Your Trend Guide to Prom This Year

Prom season is upon us, and Millennials in high school are prepping for the big night in their own ways. While exploring current prom trends, we fielded data that supports big departures from trends of generations past, even those of older Millennials. Here are the biggest prom trends we’re seeing surface this year and why these shifts are happening:
 
The Dress Stress 

21% of females rated choosing what to wear as the most important part of prom, putting a lot of pressure on prom shopping. 54% of females have already started shopping for their prom attire (note that it’s mid-April) versus 30% of males who will be waiting until 2-3 weeks before the date to secure their suit or tux. The majority of females (35%) plan to shop at department stores for their selection, while 21% are turning to online stores for the best chance of finding deals for their tight budgets.

Showing up in the same dress as a classmate could be considered “social suicide” so internet savvy Millennials are safeguarding against this potential disaster by creating private, school specific Facebook groups to post pictures of the dresses they’ve chosen. High school Prom Dress Registry groups have been multiplying year by year to ensure that girls are safe from dress duplication before they buy. Members (which can be the entire female population of the school) often post to the group with dressing room selfies, and updates if they change their look or want to sell a dress. One might expect that a group with competition for dresses could become catty, but posts are almost unanimously positive, praising each other on how amazing they look in their dresses, regardless of whether they are boutique, store bought, or a hand-me-down.
 
The More the Merrier

63% of Millennials would prefer go to prom with a…

 
 

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Millennial News Feed

Quote of the Day: The emoji I most send is 100, because I'm 100% real.”—Male, 15, TX

Brands are now #adulting in an effort to relate to Millennials. In 2014, our Chasing Neverland trend reported Millennials’ desire to escape grownup responsibilities and indulge their inner-kid. Since then #adulting, which comically references the so-called adult struggles like paying rent or “showering beforenoon,” has blown-up online, getting mentioned 642,000 times just last year. Now brands are joining on the trend, tweeting out #adulting tips and jokes—but beware of adopting Millennial-speak. According to one social media expert, “if a brand can legitimately talk like a millennial or even a teenager, they can get away with using #adulting. Otherwise, it comes up as fake.” (Digiday

Fox’s Empire Snapchat lens not only garnered 61 million views, it also upped brand awareness for the series. Snapchat has officially released a few stats on their sponsored content in an effort to bring more marketers onto its platform, and reports that the Empire lens ramped up brand awareness by 16 points and increased tune-in intent by 8% when it ran in March. The lens, which “overlaid a graphic of a pair of headphones and sunglasses over Snapchat users' faces with a microphone that they could pretend to sing into,” was played 33 million times and used for an average of 20 seconds before snapping. (Adweek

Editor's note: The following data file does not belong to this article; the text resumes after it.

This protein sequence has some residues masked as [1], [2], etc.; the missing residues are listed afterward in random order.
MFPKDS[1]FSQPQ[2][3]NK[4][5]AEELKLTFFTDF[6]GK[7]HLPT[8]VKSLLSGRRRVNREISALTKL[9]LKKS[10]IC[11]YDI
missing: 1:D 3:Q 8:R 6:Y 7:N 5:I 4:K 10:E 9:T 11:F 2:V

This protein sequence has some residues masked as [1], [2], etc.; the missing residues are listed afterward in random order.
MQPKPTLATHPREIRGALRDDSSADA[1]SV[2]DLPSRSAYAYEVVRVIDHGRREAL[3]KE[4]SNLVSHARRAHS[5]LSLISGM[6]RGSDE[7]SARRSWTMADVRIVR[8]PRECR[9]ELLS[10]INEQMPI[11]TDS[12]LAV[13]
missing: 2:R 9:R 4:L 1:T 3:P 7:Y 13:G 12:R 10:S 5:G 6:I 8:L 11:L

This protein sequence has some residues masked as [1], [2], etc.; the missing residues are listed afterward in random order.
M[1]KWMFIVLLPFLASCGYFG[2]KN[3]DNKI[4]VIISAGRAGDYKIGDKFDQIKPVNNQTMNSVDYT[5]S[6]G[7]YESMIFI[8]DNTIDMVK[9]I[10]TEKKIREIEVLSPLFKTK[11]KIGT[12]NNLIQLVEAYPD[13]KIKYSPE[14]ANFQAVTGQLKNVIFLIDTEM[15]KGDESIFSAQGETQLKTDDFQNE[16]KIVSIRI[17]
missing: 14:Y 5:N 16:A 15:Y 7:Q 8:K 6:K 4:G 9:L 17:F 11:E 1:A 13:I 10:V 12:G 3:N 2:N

Millennials may be the key to redefining beauty standards in the fashion industry. Despite criticism, fashion has been slow to diversify, and 80% of models booked for the Fall 2015 season were white. Tony King, a CEO of an advertising agency that works with luxury brands, believes the way Millennials consume content can spark change: “There used to be all these layers between what brands put out and what the consumer saw. Now with the rise of social media and the accessibility of platforms like Snapchat you see a true authentic voice.” While young consumers “are totally clued into a diverse voice,” many brands haven’t recognized their preferences. (Forbes

Millennials without college degrees could be “stuck renting for a long time.” New research is revealing significant hurdles for 18-34-year-olds without diplomas: college graduates without student debt will need on average five years of additional savings to afford a down payment for a starter home, those with student loans will need 10 years, and those who haven’t graduated college will need 15.5 years. Lower incomes are one of the main drivers for the trend, but Millennials without college diplomas are also less likely to get financial assistance from friends and family. (Wall Street Journal

Virtual reality is “inventing a new way to tell a story." A 360-degree app that tells the story of Cirque du Soleil's traveling Kurios show, has been referenced as evidence of how VR is poised to become a revolutionary tool for storytelling. The app puts users “in the center of the action,” spotlighting how the technology could be the “closest to teleportation we will ever have in our lifetime." Experts also claim that consumers will “actually create the greatest amount of [virtual] content for themselves and their friends,” because of VR’s power to let users relive important experiences like birthdays and weddings. (Recode

Quote of the Day: “I can’t live without my desktop computer because it can replace most of the other devices (media streaming, music playing, getting directions, staying in contact with friends, gaming...).”—Female, 25, SC

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